Tag Archives: Affinity Month

AAPI: Pilots Embrace Asian Family History

In honor of Asian American and Pacific Islander (AAPI) Heritage Month, we asked several team members to share what this month means to them. 

Adam and Daniel Malik – ERJ First Officers, LAX

E175 First Officers Adam and Daniel Malik are first-generation Asian American brothers. They make up a small percentage of Asian pilots in America and hope to inspire more.

“We hope to change that percentage by encouraging diversity and inclusion,” said Adam.

Their pilot dreams began when they were young. Growing up in Buffalo, New York, their childhood home sat under the approach path of the Buffalo Niagara Airport (BUF). The brothers would watch the aircraft overhead while they were playing in the backyard.

To start their aviation journeys, they began fueling and washing aircraft at a local FBO. Working there, they earned money to complete flight training and attended Southern Illinois University Carbondale together. They were in the same new hire class and were sim partners at Surf Air, Envoy Air, and Compass Airlines.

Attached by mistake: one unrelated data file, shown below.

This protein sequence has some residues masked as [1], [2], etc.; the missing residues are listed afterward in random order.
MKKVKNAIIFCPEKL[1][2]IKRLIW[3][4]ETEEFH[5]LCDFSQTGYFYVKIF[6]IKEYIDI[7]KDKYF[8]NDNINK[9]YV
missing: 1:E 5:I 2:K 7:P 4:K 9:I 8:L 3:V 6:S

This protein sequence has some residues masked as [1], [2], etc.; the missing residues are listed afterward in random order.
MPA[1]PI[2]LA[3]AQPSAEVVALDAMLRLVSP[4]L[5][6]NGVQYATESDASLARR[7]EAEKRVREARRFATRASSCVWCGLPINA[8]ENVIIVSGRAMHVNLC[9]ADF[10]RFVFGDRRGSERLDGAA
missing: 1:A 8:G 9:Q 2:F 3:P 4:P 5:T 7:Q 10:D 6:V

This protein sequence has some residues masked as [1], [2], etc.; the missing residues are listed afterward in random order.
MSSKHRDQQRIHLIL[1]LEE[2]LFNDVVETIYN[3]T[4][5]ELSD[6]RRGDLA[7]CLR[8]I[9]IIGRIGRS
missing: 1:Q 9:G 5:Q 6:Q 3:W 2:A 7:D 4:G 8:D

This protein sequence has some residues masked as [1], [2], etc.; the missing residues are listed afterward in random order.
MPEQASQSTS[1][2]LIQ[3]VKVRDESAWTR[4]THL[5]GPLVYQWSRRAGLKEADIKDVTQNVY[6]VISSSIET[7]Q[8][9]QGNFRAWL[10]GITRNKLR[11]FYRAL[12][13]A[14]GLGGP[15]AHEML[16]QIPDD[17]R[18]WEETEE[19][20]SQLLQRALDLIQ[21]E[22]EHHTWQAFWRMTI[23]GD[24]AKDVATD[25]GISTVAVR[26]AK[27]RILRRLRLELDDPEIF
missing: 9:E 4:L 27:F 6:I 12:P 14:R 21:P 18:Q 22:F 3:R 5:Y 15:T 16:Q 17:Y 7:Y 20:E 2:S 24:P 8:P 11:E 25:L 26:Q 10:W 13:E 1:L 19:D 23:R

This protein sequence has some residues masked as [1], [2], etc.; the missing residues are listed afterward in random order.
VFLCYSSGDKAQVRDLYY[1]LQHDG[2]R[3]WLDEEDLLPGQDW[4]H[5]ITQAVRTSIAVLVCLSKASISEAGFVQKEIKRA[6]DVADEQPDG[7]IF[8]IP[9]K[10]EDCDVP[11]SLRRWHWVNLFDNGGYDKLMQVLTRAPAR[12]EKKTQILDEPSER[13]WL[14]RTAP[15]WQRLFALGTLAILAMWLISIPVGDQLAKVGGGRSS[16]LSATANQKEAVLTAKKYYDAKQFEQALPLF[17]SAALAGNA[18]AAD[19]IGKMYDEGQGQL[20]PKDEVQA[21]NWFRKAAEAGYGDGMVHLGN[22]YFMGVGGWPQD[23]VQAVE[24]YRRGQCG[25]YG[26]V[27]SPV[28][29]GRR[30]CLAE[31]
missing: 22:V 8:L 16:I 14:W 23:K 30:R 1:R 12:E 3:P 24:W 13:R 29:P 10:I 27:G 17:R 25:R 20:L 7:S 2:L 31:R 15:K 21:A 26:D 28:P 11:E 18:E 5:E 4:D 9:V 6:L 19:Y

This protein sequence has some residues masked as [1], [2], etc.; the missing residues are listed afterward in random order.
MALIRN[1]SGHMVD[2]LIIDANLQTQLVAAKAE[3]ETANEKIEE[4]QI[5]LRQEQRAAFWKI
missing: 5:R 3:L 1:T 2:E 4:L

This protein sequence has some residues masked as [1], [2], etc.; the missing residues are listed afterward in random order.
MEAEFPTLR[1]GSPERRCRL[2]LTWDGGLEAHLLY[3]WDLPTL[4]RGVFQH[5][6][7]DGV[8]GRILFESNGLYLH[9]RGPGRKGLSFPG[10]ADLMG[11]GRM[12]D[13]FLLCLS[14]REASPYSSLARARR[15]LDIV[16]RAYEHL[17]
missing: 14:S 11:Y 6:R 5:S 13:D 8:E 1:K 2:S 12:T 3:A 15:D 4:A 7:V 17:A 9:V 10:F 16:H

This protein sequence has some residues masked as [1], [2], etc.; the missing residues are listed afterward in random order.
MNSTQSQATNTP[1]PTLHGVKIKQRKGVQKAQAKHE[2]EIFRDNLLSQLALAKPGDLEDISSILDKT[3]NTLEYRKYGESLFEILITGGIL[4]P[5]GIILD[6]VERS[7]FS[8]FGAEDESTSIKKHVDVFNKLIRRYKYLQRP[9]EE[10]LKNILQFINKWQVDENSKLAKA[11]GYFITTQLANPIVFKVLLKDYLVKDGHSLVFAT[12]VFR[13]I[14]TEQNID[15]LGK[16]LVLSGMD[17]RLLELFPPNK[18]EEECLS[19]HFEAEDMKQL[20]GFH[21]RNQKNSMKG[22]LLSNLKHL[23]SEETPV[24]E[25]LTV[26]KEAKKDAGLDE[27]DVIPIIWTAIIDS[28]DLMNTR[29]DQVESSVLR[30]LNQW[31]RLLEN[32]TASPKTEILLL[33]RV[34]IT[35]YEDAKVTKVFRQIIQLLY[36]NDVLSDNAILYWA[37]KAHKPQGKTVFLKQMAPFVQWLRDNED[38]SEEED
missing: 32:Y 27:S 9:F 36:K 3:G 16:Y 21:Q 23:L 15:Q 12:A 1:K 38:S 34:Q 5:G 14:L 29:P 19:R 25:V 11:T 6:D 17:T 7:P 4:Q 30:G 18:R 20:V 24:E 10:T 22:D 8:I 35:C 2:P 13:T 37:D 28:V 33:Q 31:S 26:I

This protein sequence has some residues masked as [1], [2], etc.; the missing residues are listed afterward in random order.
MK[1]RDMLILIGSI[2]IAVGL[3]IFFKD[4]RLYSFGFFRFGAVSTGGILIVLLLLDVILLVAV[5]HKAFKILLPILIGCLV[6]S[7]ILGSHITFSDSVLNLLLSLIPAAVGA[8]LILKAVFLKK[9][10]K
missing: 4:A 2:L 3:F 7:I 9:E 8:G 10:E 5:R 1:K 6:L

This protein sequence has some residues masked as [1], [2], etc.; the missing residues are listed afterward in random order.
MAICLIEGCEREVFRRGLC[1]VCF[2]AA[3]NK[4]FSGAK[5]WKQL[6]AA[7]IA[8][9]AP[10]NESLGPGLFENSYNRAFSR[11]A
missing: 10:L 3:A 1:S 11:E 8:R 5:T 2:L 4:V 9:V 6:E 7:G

After being furloughed at Compass Airlines, the brothers came to SkyWest. Once again, they were placed in the same new hire class and had the privilege of being sim partners throughout training. Now, they are both based in Los Angeles.

“May is a special month for us and our fellow Asian American and Pacific Islander individuals,” said Adam. “We are proud to work for a company that recognizes diversity and inclusion, and encourage others to never forget where you came from.”

Both Adam and Daniel enjoy setting an example for others hoping to achieve their dream of becoming a pilot and are proving anything is possible for Asian Americans.

Kizna Loosle – CRJ First Officer, MSP

Kizna Loosle’s dream to become a pilot started when she was a little girl. For her 10th birthday, Kizna went on her first discovery flight and knew that was what she wanted to do!

Kizna grew up in Las Vegas and attended a high school with an aviation magnet program. She received her private pilot’s license her senior year and then went to Utah State University where she studied aviation.

At Utah State, Kizna was a flight instructor, taught ground school on campus, and had a student internship for SkyWest Flight Operations. During that time, she knew SkyWest was the best fit for her. Before coming to SkyWest, she gained flight hours by flying tours for Scenic and Grand Canyon Airlines. She met her husband at USU, and they were new hires together at Scenic and also at SkyWest.